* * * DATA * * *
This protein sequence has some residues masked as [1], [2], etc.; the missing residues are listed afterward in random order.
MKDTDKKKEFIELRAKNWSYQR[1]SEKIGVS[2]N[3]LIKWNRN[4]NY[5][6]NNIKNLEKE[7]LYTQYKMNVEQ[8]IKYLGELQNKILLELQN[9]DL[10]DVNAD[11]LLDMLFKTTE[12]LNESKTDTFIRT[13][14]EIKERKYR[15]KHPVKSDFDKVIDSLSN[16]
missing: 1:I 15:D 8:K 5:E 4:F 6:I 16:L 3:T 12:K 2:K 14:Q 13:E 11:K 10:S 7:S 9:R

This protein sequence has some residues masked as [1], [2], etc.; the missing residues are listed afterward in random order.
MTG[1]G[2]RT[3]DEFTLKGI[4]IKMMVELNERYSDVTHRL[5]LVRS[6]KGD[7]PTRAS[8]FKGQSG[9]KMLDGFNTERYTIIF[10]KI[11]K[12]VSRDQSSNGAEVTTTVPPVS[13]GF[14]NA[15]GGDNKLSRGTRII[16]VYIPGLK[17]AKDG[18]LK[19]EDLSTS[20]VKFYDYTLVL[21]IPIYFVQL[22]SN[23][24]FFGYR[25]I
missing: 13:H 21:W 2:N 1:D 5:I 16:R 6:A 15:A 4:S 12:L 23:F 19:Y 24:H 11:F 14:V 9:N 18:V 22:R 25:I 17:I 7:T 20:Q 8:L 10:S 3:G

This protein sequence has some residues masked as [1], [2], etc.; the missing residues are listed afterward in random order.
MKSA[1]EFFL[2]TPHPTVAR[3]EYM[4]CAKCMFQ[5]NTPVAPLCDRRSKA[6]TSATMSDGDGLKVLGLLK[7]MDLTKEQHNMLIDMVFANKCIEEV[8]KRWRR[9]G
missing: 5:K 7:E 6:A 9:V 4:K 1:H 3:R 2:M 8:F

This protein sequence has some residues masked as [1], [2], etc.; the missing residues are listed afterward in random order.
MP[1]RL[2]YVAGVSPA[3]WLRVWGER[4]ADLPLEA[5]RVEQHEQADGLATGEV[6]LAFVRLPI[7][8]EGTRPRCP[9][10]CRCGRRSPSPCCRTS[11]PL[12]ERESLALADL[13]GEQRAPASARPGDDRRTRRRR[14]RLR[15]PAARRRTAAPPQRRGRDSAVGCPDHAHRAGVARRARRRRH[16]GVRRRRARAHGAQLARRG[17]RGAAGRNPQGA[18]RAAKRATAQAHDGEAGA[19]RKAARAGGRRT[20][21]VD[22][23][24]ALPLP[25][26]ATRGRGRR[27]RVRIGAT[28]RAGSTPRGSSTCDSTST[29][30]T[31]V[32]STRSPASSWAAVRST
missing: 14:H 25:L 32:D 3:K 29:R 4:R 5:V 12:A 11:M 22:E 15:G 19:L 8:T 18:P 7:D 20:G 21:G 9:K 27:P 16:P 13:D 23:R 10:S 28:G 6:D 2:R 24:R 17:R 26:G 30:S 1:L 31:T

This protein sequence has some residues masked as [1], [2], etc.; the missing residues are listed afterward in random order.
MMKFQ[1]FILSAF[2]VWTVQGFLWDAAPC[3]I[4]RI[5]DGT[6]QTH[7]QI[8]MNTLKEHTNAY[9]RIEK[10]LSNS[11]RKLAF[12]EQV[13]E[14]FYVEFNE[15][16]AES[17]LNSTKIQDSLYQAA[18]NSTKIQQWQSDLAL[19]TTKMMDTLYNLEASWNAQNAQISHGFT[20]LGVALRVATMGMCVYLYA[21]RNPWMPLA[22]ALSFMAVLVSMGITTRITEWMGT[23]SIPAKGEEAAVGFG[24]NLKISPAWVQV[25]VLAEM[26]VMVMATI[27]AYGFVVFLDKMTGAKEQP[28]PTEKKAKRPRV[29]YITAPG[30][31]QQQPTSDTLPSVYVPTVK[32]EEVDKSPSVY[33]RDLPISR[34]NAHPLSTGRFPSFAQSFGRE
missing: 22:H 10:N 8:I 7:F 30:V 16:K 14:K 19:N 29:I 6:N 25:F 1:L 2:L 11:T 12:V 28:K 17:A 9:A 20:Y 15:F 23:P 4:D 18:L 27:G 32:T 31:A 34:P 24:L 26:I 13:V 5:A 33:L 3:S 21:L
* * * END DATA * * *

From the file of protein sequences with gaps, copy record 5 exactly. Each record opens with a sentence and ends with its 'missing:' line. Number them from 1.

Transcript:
This protein sequence has some residues masked as [1], [2], etc.; the missing residues are listed afterward in random order.
MMKFQ[1]FILSAF[2]VWTVQGFLWDAAPC[3]I[4]RI[5]DGT[6]QTH[7]QI[8]MNTLKEHTNAY[9]RIEK[10]LSNS[11]RKLAF[12]EQV[13]E[14]FYVEFNE[15][16]AES[17]LNSTKIQDSLYQAA[18]NSTKIQQWQSDLAL[19]TTKMMDTLYNLEASWNAQNAQISHGFT[20]LGVALRVATMGMCVYLYA[21]RNPWMPLA[22]ALSFMAVLVSMGITTRITEWMGT[23]SIPAKGEEAAVGFG[24]NLKISPAWVQV[25]VLAEM[26]VMVMATI[27]AYGFVVFLDKMTGAKEQP[28]PTEKKAKRPRV[29]YITAPG[30][31]QQQPTSDTLPSVYVPTVK[32]EEVDKSPSVY[33]RDLPISR[34]NAHPLSTGRFPSFAQSFGRE
missing: 22:H 10:N 8:I 7:F 30:V 16:K 14:K 19:N 29:I 6:N 25:F 1:L 2:L 11:T 12:V 28:K 17:A 9:A 20:Y 15:F 23:P 4:D 18:L 27:G 32:T 31:A 34:P 24:L 26:I 13:V 5:A 33:L 3:S 21:L